1) Can defense adjust and improve under DC Tim DeRuyter?

Coach Sherman handpicked Tim DeRuyter in the offseason to remake his struggling 4-3 base defense into an aggressive, quick 3-4 base defense that puts the focus back on linebacker play. While the proof will be in the pudding this September, but most accounts the offense had a more difficult time moving the ball in practice than in the previous two seasons. What is known for sure is the defense will be faster and more aggressive, and with Von Miller and Demontre Moore coming off both edges in passing situations, the pass rush will be more formidable than last season. From all accounts, the defense will improve but how much of an improvement could be the difference between 7-5 and 9-3.

2) Will the highly-rated freshman offensive line class contribute immediately?

Sherman has been battling an empty OL pipeline since he arrived over two years ago. The offensive line is the toughest position to restock and it's uncommon to see many true freshmen crack the starting lineup. However, there's no doubt that at least two true freshmen will see significant playing time. I'll be the first to say I'm skeptical of 18 year-old freshmen playing immediately on a collegiate offensive line given the usual lack of physical maturity and knowledge of technique and blocking schemes. But, both Luke Joeckel and Jake Matthews are playing far beyond their years and proved it over 23 fall practices. They are better than anything A&M has put on the field at tackle in over a decade. So from that standpoint, the two fish represent a significant upgrade and they will contribute immediately. They did everything asked of them and more during the fall camp.

3) Can either Michael Hodges or Kyle Mangan emerge as a physical presence in the middle of the defense at inside linebacker?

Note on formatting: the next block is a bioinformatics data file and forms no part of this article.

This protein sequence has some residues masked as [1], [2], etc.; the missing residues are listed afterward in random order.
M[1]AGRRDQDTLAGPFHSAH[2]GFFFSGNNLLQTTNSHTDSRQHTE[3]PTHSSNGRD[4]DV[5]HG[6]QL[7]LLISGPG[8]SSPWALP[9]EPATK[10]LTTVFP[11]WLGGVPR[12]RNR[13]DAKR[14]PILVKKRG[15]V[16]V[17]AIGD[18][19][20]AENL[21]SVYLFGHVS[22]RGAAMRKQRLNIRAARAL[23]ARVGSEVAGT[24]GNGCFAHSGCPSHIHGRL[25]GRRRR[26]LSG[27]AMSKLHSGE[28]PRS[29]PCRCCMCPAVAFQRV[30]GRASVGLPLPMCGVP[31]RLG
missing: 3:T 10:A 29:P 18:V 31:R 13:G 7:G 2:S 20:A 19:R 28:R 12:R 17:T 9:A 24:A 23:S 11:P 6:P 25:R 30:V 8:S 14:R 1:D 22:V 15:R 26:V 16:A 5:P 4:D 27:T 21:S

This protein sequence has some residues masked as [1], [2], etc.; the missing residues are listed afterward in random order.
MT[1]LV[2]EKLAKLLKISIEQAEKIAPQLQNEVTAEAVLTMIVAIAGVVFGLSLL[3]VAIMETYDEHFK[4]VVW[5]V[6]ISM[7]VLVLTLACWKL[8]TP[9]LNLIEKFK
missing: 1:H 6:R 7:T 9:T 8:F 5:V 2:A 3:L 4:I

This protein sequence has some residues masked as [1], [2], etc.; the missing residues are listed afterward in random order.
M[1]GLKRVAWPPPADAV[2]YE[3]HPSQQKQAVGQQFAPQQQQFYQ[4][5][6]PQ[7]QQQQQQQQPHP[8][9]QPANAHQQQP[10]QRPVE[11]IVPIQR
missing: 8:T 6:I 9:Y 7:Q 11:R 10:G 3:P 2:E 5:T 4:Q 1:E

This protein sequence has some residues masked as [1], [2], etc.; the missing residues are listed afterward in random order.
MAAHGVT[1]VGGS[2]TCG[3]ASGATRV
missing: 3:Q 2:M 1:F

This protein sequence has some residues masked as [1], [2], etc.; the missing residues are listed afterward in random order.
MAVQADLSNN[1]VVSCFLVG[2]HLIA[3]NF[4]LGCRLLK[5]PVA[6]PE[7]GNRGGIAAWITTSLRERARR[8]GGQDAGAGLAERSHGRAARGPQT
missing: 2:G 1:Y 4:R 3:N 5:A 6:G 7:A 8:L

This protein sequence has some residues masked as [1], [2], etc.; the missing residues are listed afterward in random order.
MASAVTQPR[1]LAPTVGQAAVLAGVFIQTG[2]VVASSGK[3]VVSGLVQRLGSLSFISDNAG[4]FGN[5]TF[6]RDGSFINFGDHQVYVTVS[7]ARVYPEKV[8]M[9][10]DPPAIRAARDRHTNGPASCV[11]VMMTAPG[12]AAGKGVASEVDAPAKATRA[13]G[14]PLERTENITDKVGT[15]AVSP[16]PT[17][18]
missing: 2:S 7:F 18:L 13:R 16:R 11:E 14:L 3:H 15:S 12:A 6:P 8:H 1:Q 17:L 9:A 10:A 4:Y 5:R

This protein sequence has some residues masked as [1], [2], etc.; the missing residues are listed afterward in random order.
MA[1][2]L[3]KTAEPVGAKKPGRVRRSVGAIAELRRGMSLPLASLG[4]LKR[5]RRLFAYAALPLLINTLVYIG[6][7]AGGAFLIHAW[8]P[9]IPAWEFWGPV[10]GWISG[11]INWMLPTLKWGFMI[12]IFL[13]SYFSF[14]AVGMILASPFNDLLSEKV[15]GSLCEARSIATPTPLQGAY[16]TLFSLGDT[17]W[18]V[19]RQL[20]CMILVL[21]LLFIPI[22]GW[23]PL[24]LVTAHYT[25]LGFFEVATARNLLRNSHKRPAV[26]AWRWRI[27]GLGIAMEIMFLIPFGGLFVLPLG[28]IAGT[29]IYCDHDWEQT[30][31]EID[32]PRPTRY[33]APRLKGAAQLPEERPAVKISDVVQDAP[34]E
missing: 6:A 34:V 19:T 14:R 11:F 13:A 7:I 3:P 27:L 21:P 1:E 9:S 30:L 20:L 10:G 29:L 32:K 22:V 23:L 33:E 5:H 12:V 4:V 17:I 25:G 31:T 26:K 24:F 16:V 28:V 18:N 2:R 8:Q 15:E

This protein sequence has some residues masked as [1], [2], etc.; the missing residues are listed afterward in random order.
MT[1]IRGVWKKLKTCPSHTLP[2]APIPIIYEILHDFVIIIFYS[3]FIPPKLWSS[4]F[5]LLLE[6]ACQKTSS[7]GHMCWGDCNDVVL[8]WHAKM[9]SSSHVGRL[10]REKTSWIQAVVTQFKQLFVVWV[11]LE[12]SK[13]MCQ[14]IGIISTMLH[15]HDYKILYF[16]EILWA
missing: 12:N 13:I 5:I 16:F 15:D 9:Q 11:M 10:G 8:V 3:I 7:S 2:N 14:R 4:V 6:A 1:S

A lot went wrong with the 2009 defense that surrendered well over 400 yards per contest. However, in the spring the defensive secondary took a major step forward and the unit is building some quality depth at cornerback. But, questions still remain with the front seven and there's no bigger question than at one of the inside linebacker spots where walk-on Michael Hodges and sophomore Kyle Mangan will battle this fall. Texas A&M must have a playmaking physical presence in the middle to compliment senior Garrick Williams. The knock on Hodges has been his physicality in the middle, and in the fall camp he used his additional 10-15 pounds of bulk to be a more physical force. On several occasions in goal line scenarios, Hodges was able to make the hit and drive the ball carrier back and away from the goal line. By the same token, I thought Kyle Mangan played better run support and was more aggressive pursuing the ball than he was last year. I'm not saying this spot is a team strength just yet, but I do think the pair of inside linebackers have developed enough to not hurt the defensive unit.

Top Veteran Fall Camp Performers

1) Von Miller
2) Lucas Patterson
3) Ryan Swope
4) Evan Eike
5) Terrence Frederick
6) Jeff Fuller
7) Christine Michael
8) Garrick Williams
9) Terrence McCoy
10) Brian Thomas

Top Newcomers in Fall Camp

1) Luke Joeckel
2) Jake Matthews
3) Demontre Moore
4) Nehemiah Hicks
5) Jonathan Mathis
6) Ben Bass
7) Domonique Patterson
8) Toney Hurd Jr.
9) Nate Askew
10) Jared Jaroszewski

Most Improved Players in Fall Camp

1) Lucas Patterson
2) Joe Villavisencio
3) Lionel Smith
4) Terrence McCoy
5) Brian Thomas
6) Von Miller
7) Coryell Judie
8) Jonathan Stewart
9) Hutson Prioleau
10) Matt Allen